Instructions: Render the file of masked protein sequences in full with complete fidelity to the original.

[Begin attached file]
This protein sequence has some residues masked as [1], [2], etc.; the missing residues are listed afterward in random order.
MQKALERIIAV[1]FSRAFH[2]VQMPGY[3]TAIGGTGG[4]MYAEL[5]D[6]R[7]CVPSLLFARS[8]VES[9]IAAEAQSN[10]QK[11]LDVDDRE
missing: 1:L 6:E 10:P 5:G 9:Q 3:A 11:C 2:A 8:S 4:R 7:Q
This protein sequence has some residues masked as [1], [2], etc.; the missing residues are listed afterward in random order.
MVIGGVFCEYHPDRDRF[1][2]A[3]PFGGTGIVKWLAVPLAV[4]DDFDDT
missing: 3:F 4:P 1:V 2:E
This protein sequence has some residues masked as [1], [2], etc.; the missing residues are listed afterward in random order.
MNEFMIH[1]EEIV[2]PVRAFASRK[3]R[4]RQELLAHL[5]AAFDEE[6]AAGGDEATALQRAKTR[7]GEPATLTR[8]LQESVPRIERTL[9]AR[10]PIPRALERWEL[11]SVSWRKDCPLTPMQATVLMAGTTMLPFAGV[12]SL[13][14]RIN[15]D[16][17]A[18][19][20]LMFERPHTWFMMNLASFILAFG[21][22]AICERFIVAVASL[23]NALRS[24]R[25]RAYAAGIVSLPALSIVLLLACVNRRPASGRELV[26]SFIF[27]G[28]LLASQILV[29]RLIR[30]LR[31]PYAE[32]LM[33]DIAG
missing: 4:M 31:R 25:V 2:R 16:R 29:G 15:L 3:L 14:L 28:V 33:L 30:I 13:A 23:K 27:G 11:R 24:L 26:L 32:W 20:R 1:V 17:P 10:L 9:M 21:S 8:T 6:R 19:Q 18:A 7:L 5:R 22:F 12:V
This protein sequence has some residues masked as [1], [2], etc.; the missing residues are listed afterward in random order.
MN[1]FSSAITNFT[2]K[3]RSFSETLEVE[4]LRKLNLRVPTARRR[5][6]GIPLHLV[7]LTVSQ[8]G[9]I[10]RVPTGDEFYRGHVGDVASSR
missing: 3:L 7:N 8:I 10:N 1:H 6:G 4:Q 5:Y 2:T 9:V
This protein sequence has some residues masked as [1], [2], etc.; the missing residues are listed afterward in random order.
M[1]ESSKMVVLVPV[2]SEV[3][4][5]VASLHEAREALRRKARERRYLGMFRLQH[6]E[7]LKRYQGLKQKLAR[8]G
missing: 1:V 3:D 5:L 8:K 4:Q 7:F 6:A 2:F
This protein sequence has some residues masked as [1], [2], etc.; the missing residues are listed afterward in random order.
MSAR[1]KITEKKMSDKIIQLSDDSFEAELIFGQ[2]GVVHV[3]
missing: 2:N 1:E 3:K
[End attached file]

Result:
This protein sequence has some residues masked as [1], [2], etc.; the missing residues are listed afterward in random order.
MQKALERIIAV[1]FSRAFH[2]VQMPGY[3]TAIGGTGG[4]MYAEL[5]D[6]R[7]CVPSLLFARS[8]VES[9]IAAEAQSN[10]QK[11]LDVDDRE
missing: 1:L 6:E 10:P 5:G 9:Q 3:A 11:C 2:A 8:S 4:R 7:Q
This protein sequence has some residues masked as [1], [2], etc.; the missing residues are listed afterward in random order.
MVIGGVFCEYHPDRDRF[1][2]A[3]PFGGTGIVKWLAVPLAV[4]DDFDDT
missing: 3:F 4:P 1:V 2:E
This protein sequence has some residues masked as [1], [2], etc.; the missing residues are listed afterward in random order.
MNEFMIH[1]EEIV[2]PVRAFASRK[3]R[4]RQELLAHL[5]AAFDEE[6]AAGGDEATALQRAKTR[7]GEPATLTR[8]LQESVPRIERTL[9]AR[10]PIPRALERWEL[11]SVSWRKDCPLTPMQATVLMAGTTMLPFAGV[12]SL[13][14]RIN[15]D[16][17]A[18][19][20]LMFERPHTWFMMNLASFILAFG[21][22]AICERFIVAVASL[23]NALRS[24]R[25]RAYAAGIVSLPALSIVLLLACVNRRPASGRELV[26]SFIF[27]G[28]LLASQILV[29]RLIR[30]LR[31]PYAE[32]LM[33]DIAG
missing: 4:M 31:R 25:V 2:R 16:R 29:G 15:L 3:L 14:L 28:V 33:L 30:I 13:A 23:K 27:G 11:R 24:L 26:L 32:W 20:R 1:V 17:P 10:L 9:M 21:S 8:T 6:R 19:Q 18:A 7:L 5:R 22:F 12:V
This protein sequence has some residues masked as [1], [2], etc.; the missing residues are listed afterward in random order.
MN[1]FSSAITNFT[2]K[3]RSFSETLEVE[4]LRKLNLRVPTARRR[5][6]GIPLHLV[7]LTVSQ[8]G[9]I[10]RVPTGDEFYRGHVGDVASSR
missing: 3:L 7:N 8:I 10:N 1:H 6:G 4:Q 5:Y 2:T 9:V
This protein sequence has some residues masked as [1], [2], etc.; the missing residues are listed afterward in random order.
M[1]ESSKMVVLVPV[2]SEV[3][4][5]VASLHEAREALRRKARERRYLGMFRLQH[6]E[7]LKRYQGLKQKLAR[8]G
missing: 1:V 3:D 5:L 8:K 4:Q 7:F 6:A 2:F
This protein sequence has some residues masked as [1], [2], etc.; the missing residues are listed afterward in random order.
MSAR[1]KITEKKMSDKIIQLSDDSFEAELIFGQ[2]GVVHV[3]
missing: 2:N 1:E 3:K